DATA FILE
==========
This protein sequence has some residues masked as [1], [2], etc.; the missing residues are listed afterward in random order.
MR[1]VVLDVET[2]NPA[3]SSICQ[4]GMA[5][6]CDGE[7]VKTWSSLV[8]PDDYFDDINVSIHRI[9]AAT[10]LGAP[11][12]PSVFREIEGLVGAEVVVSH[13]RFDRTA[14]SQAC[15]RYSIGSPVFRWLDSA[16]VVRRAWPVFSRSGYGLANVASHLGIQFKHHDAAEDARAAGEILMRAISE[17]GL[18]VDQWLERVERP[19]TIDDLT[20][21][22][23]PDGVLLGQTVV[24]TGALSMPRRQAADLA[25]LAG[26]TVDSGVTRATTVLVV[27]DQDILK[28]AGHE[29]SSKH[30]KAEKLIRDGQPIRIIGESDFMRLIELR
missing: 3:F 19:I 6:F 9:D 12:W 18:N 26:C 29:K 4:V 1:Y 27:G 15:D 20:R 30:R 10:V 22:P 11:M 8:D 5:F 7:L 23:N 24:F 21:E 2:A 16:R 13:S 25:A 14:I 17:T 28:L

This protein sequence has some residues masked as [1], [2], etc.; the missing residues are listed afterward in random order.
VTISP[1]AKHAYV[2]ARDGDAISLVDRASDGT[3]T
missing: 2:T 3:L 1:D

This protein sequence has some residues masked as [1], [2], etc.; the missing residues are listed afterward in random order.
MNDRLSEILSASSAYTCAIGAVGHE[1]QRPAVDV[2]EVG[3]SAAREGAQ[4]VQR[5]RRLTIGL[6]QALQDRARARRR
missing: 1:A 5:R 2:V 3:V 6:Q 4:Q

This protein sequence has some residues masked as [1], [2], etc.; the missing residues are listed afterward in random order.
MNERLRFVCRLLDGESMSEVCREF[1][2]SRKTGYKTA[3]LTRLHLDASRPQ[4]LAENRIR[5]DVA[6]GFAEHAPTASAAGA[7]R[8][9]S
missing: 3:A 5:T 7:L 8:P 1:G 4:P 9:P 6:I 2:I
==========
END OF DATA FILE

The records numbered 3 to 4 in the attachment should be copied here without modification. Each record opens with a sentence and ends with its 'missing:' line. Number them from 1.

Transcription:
This protein sequence has some residues masked as [1], [2], etc.; the missing residues are listed afterward in random order.
MNDRLSEILSASSAYTCAIGAVGHE[1]QRPAVDV[2]EVG[3]SAAREGAQ[4]VQR[5]RRLTIGL[6]QALQDRARARRR
missing: 1:A 5:R 2:V 3:V 6:Q 4:Q

This protein sequence has some residues masked as [1], [2], etc.; the missing residues are listed afterward in random order.
MNERLRFVCRLLDGESMSEVCREF[1][2]SRKTGYKTA[3]LTRLHLDASRPQ[4]LAENRIR[5]DVA[6]GFAEHAPTASAAGA[7]R[8][9]S
missing: 3:A 5:T 7:L 8:P 1:G 4:P 9:P 6:I 2:I